The government is exploring life after the controversial cash-for-passports scheme as revenue from sales dwindles and international pressure mounts to scrap it.
Senior government sources, including cabinet ministers, civil servants and external advisers, told Times of Malta that Prime Minister Robert Abela is considering ending the programme.
The sources said Abela has been presented with a Goldilocks assortment of options ranging from the piping hot move to end the scheme to a cold redrafting.
Abela is understood to be weighing whether to halt passport sales outright, setting a cut-off date within the next few years – roughly 2025 – or reworking the scheme for a second time.
Malta’s lucrative golden passports scheme, originally known as the Individual Investor Programme (IIP), targets high net worth elite seeking easy and uninhibited access to the EU. It generated more than €800 million for Malta between its launch in 2014 and 2020 and was celebrated by the Labour government as laying golden eggs for the country.
However, profits from the programme are noticeably down, with passport agents – the white-collar professionals licensed to sell them – saying interest in the Maltese offering is on a steady decline.
Abela is understood to be weighing whether to halt passport sales outright, setting a cut-off date within the next few years – roughly 2025 – or reworking the scheme for a second time
Agents contacted by Times of Malta said sales are as much as 40 per cent lower than just two years ago.
The trend has been made worse by the recent suspension of Russians and Belarusians from the scheme, who together made up some 30 per cent of applicants in recent years.
“International attention in Malta”, the agents say, is also a leading cause of the decline in interest from the world’s ultra-rich.
Last year, Times of Malta and other local and foreign media published the Passport Papers, a damning exposé of the lax enforcement of the scheme’s requirement for buyers to establish a “genuine link” with the island.
As agents complain of lower interest from investors, it is understood that the government is hoping to recoup some of the lost profits by launching new projects and creating new economic niches.
These include a proposal to charge fees to ships and offer them ancillary services when they use a popular offshore shallow embankment to Malta’s southeast.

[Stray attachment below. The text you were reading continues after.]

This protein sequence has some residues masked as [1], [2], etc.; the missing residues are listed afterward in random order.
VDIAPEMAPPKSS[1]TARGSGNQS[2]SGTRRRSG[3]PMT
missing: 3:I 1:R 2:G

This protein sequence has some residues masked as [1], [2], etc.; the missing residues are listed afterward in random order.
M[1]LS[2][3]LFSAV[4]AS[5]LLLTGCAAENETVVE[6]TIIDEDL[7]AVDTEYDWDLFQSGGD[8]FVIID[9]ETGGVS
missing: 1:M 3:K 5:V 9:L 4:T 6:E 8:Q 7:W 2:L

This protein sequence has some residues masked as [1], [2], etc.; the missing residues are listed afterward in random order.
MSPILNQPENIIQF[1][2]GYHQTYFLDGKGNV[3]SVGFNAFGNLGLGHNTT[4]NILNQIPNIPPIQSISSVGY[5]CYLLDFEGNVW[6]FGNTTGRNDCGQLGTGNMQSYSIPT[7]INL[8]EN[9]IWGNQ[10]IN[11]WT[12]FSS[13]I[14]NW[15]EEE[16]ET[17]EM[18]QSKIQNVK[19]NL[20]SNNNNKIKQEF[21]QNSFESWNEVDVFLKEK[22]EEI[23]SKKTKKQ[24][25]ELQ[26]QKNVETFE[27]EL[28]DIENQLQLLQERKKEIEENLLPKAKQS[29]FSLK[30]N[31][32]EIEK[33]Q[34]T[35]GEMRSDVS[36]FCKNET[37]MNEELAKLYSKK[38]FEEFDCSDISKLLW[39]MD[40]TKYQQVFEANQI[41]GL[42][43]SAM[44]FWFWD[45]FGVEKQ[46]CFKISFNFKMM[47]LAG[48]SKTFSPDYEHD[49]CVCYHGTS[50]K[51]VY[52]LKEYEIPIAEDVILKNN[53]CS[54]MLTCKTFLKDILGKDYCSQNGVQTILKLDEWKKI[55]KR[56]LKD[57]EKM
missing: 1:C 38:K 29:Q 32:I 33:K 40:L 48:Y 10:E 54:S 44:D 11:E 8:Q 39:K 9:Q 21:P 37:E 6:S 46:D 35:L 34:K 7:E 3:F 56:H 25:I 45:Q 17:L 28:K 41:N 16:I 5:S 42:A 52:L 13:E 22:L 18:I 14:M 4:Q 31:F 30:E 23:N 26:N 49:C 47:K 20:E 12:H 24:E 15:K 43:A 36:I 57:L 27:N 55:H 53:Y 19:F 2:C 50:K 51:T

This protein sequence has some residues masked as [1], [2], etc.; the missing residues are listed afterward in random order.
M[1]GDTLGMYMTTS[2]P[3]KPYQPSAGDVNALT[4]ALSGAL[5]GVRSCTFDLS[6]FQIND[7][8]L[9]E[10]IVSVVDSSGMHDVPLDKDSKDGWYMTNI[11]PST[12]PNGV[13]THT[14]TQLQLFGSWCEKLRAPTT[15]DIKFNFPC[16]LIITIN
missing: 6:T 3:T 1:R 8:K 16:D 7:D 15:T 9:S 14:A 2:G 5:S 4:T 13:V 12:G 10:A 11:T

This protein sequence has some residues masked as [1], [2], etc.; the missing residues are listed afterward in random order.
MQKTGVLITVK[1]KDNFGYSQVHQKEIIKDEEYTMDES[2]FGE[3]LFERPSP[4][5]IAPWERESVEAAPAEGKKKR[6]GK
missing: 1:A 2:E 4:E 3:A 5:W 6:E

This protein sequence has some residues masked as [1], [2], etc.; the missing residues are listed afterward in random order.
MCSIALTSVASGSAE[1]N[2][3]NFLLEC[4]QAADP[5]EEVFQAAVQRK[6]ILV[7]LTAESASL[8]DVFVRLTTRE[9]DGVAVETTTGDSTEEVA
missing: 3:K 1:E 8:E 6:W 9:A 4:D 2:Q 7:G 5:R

The Hurd’s Bank proposal requires some deft legal navigation, but key members of government believe it presents a significant financial opportunity.
Last year, the government silently passed legislation to create what is known as an ‘Exclusive Economic Zone’ outside Malta’s territorial waters.
Cabinet sources said another proposal is for the area to be rehabilitated into an offshore renewable energy site, offering concessions on a potential area in excess of 50,000 square kilometres.
Meanwhile, among the new economic sectors being explored is what are referred to as start-up visas.
These schemes, already in place in several EU countries, see third country nationals (non-EU residents) granted visas or residence permits on condition that they launch a start-up business in the country.
Brussels takes legal action
The country’s passport sales have been mired in controversy for several years and the scheme is currently the subject of a legal threat from the European Commission.
Brussels believes Malta is violating EU law by selling passports that allow the bearer unrestricted access to the union.
One senior source indicated that the government has already unofficially signalled to the commission it is open to phasing out the scheme.
Earlier this month, Brussels formally served Malta with a ‘reasoned opinion’, which is a final warning that it could take the country to the European Court of Justice.
However, Malta remains defiantly optimistic about its chances should the matter actually end up in court.
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